After almost two months of debate, Trump has been acquitted


Joshua Shepherd, Staff Reporter

To date, only three US presidents have ever been impeached: Andrew Johnson in 1868, Bill Clinton in 1999, and Donald Trump.

Impeachment is the process by which a legislative body – in this case, Congress – brings charges against a government official – President Trump. The president was accused of having done two key things:

  1. Abuse of power. Trump was accused of trying to get help from Ukraine’s government in order to win the next presidential election. He is claimed to have held $391 million worth of military aid from the country and held a secret meeting with Volodymyr Zelensky, Ukraine’s president, to arrange a public investigation into the presidential candidate and former US vice president Joe Biden. Biden is leading the Democratic candidates in the polls and poses as one of Trump’s most significant threats to the White House come this November.
  2. Obstruction of justice. Because White House staff were not allowed to testify against President Trump during the first impeachment hearings in December, he is being accused of having obstructed Congress.

The impeachment trial began in the Senate on Jan. 16, with Chief Justice John Roberts presiding. The side of the prosecution is made up of seven House Democrats, known as House managers. They are Adam Schiff, Jerry Nadler, Zoe Lofgren, Hakeem Jeffries, Val Demings, Jason Crow, and Sylvia Garcia. The defense is comprised of the White House Counsel and a “Congressional Defense Team”, made up of eight House Republicans. The counsel includes Pat Cipollone, Jay Sekulow, Ken Starr, Alan Dershowitz, Pam Bondi, Jane Raskin, Eric Herschmann, and Robert Ray. On the defense team are Doug Collins, Mike Johnson, Jim Jordan, Debbie Lesko, Mark Meadows, John Ratcliffe, Elise Stefanik, and Lee Zeldin.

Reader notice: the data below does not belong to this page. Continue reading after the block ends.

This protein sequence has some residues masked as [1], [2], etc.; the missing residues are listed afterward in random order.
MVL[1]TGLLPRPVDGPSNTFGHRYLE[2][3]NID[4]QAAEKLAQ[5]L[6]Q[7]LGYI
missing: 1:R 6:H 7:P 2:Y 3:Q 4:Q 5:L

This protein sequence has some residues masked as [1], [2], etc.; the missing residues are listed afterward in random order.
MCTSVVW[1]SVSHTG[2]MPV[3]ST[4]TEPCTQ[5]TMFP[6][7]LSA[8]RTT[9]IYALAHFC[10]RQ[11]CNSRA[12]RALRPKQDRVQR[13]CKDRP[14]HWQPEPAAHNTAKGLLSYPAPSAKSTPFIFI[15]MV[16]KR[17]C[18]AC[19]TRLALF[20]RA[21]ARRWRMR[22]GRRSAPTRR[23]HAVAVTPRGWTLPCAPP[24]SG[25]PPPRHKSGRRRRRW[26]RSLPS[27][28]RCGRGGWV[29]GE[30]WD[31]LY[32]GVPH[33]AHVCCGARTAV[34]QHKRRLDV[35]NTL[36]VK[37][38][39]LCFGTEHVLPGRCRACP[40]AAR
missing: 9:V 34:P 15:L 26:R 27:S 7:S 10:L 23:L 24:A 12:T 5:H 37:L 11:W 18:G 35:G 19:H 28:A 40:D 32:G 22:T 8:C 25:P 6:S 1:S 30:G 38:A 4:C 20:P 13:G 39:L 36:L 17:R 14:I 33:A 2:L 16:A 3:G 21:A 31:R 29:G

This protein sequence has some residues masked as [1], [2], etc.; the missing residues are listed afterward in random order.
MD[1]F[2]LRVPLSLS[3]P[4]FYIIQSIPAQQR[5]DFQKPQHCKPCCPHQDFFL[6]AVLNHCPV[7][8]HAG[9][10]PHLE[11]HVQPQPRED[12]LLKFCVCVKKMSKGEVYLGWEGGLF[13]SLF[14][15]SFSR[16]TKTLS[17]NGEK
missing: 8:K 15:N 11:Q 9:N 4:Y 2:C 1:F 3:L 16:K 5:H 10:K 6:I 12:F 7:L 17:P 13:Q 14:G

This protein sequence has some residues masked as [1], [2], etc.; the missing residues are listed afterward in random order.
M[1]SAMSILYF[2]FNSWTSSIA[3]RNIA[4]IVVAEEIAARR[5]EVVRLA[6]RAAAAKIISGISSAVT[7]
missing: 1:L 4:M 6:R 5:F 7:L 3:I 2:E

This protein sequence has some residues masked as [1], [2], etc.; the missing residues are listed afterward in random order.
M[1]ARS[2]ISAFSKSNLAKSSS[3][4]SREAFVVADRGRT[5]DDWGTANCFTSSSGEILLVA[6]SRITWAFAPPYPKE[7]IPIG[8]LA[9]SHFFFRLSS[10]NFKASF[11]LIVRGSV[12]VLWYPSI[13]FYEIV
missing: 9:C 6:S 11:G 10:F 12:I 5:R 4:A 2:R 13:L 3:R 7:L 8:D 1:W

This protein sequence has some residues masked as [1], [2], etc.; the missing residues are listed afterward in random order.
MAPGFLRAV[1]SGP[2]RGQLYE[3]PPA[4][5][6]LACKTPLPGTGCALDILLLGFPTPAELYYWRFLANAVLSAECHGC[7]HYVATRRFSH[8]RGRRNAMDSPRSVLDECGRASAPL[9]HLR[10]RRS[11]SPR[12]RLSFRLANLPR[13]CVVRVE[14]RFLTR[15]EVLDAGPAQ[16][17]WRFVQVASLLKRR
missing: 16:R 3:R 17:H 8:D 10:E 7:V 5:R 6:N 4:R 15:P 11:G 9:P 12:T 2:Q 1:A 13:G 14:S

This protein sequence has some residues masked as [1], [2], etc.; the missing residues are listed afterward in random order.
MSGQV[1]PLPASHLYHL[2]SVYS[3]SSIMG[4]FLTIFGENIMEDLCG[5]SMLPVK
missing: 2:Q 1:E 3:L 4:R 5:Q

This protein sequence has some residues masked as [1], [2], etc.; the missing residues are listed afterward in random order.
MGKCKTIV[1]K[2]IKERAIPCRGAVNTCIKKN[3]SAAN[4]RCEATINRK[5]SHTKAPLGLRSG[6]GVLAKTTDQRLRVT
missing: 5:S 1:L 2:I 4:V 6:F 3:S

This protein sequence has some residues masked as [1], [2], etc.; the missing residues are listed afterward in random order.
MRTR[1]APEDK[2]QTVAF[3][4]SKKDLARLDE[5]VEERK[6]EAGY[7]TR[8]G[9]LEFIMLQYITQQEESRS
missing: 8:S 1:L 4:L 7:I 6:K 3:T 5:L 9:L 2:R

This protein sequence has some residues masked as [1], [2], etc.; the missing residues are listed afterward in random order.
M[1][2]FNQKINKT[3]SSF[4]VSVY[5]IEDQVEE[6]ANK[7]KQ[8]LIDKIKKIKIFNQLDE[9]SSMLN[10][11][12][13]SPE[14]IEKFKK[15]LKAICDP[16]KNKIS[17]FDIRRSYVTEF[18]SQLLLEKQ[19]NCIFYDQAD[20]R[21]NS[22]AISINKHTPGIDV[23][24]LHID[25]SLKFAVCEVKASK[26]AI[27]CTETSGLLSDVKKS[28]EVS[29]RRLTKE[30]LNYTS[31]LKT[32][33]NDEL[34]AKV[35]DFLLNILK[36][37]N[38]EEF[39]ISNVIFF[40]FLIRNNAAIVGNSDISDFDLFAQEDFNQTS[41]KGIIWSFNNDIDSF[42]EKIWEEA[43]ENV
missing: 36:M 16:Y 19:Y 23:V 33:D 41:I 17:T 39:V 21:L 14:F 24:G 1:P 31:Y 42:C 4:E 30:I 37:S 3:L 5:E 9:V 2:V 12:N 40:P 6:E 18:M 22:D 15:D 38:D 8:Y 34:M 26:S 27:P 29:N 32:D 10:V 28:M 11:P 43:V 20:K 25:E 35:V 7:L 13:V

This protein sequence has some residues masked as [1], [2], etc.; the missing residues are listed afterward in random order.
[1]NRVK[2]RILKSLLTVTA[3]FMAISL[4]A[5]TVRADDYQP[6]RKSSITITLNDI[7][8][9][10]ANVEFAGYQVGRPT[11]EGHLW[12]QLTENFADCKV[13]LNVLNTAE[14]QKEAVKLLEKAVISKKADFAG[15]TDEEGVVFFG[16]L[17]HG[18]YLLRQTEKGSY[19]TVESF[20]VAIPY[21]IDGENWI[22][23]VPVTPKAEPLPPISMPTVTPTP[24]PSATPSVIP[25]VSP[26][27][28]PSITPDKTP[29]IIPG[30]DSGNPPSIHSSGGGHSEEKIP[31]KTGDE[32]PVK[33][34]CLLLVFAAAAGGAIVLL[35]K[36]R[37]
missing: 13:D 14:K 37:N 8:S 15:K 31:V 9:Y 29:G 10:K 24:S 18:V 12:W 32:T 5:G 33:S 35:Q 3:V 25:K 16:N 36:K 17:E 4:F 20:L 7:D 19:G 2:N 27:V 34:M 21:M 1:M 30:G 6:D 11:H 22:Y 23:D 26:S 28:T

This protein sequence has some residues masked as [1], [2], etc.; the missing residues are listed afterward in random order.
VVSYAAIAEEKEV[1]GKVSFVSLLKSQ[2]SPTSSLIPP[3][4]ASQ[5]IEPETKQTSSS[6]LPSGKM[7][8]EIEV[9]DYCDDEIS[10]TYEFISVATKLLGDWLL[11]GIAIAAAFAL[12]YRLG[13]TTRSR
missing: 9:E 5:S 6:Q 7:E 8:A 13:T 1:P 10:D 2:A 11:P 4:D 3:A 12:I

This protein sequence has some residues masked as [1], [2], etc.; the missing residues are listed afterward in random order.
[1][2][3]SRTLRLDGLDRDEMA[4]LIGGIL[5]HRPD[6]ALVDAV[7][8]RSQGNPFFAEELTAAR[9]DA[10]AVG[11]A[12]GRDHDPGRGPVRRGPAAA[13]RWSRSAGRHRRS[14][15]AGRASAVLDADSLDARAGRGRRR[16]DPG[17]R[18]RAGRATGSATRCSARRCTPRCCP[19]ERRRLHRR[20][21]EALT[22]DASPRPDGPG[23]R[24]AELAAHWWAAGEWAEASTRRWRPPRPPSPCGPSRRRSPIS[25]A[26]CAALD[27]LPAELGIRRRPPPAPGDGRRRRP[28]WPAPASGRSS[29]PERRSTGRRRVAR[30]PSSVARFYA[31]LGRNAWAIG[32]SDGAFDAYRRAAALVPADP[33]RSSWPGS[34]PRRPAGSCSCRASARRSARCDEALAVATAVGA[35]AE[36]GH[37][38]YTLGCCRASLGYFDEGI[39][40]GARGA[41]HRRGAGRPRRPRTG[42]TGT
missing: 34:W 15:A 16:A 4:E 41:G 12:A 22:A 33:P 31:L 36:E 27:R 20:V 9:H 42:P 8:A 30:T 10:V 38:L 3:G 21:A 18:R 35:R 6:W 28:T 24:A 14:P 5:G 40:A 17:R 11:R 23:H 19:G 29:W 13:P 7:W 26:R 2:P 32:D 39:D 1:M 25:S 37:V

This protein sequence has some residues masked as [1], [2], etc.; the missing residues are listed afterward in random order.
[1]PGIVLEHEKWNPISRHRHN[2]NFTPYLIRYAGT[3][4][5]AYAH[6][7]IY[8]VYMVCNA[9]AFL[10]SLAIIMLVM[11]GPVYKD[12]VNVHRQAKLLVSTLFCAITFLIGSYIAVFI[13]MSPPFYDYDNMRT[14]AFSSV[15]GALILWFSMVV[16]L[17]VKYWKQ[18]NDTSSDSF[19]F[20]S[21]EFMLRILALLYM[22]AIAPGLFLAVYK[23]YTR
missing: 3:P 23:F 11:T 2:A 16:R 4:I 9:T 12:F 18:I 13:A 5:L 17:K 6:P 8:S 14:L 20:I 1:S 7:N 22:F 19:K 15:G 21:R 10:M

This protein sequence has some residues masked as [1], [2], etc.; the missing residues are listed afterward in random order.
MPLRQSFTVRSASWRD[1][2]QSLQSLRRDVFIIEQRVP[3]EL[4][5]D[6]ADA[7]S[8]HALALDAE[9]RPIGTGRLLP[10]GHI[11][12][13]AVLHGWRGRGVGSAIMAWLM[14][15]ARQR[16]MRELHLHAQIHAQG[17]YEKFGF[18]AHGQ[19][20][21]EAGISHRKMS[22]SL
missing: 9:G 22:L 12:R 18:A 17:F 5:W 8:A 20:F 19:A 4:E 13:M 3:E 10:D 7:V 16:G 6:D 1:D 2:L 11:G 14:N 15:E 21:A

Between Jan. 22 and 24, the prosecution’s opening arguments were held. The defense team’s were held between Jan. 25 and 28.

They put Trump in a peach: Chief Justice John Roberts finds Trump innocent. In the days after the trial, there was much tension in the halls of the Capitol Building.  I feel like Trump being acquitted was expected,” commented junior Ephram Edelkind.

One of the largest debates during the course of the trial was that of whether or not to pull in and question witnesses of Trump’s alleged crimes. Because the push for witness testimony was voted against 51-49, no witness testimony was used in the trial.

On Feb. 3, closing arguments were given by both the prosecution and defense. By the night of Feb. 5, it had been decided that Trump would be acquitted on both articles of impeachment.

“I feel kind of neutral about the whole thing,” said junior Sean Clark. “Even if he did do something wrong, I don’t see this having too much of an effect on the future of the presidency.”